It's time to acknowledge the victims of colonial-era torture in Kenya

The coalition must practice what it preaches on human rights.

The coalition government claims to have placed human rights at the heart of its foreign policy. Next month, in the High Court, it will be asked to practice what it preaches by three elderly Kenyans.

The Kenyans will travel 4,000 miles to London in what is amounting to a seemingly endless struggle to get the government to acknowledge the tortures they were subjected at the hands of British officials in the run up to independence. They are men and women who are now in their 70s and 80s, who began their fight for redress back in 2009. 

These victims represent the wider community of several hundred elderly Kenyans who were subjected to unspeakable abuses while they were detained during the “Mau Mau rebellion”. They seek above all recognition of the abuses they suffered, but many have died while waiting for this case to wind its way through the courts, including some of the original claimants in the case.  Significantly their claims are being supported by both the Kenya Human Rights Commission and the Kenyan government.

The full truth of what occurred during the Kenya Emergency has only recently emerged due to exhaustive research conducted by historians from Oxford and Harvard, which revealed facts which are scandalous by any standard.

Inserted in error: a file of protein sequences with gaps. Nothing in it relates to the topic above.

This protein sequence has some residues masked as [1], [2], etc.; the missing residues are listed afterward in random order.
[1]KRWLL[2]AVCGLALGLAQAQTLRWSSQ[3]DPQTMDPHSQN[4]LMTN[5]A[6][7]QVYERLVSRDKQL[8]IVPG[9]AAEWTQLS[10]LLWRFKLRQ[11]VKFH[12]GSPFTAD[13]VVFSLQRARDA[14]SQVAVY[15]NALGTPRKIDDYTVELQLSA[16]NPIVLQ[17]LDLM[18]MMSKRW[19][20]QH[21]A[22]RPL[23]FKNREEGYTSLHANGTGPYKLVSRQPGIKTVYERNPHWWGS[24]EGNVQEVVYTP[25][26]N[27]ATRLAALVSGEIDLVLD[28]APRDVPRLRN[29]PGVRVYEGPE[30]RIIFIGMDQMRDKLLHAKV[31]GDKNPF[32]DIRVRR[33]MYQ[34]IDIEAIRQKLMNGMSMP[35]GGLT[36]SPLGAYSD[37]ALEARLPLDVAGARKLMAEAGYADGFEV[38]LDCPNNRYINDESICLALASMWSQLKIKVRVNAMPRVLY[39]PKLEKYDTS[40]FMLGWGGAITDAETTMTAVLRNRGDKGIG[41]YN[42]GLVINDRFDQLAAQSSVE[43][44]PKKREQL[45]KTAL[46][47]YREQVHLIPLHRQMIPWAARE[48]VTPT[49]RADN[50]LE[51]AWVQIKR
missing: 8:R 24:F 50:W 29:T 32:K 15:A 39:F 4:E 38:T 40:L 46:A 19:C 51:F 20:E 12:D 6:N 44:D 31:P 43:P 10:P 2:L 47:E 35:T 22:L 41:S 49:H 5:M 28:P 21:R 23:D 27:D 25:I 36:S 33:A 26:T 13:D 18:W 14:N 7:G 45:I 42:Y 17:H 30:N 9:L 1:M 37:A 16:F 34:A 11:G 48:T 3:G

The Mau Mau rebellion was itself brutal but the colonial response was no less vicious. Between 1954 and 1955 over a million Kenyans were rounded up into 800 barded-wire villages where they were guarded and their movement controlled. Many thousands who had little or no connection with the Mau Mau were detained without trial for years in a labyrinth of 150 detention camps littered around Kenya known as “the Pipeline”. Among their number was Onyango Obama, Barak Obama’s grandfather.

From the start, the detention camps were places of violence and torture. Detainees were subjected to arbitrary killings, castrations and sexual assaults. Camp guards engaged in daily beatings, often resulting in serious injury or death. The worst forms of abuse and torture were routinely deployed during interrogations.

The systematic nature of the abuse and the extent to which it was known about and ultimately sanctioned at the highest level of government is what has been uncovered by recent historical scholarship, placing responsibility at the heart of Whitehall.

The three leading academic experts on the Kenya Emergency from the universities of Oxford, Harvard and London have all submitted multiple lengthy statements in support of the victims.  By contrast, not one expert has come forward to support the British government’s position.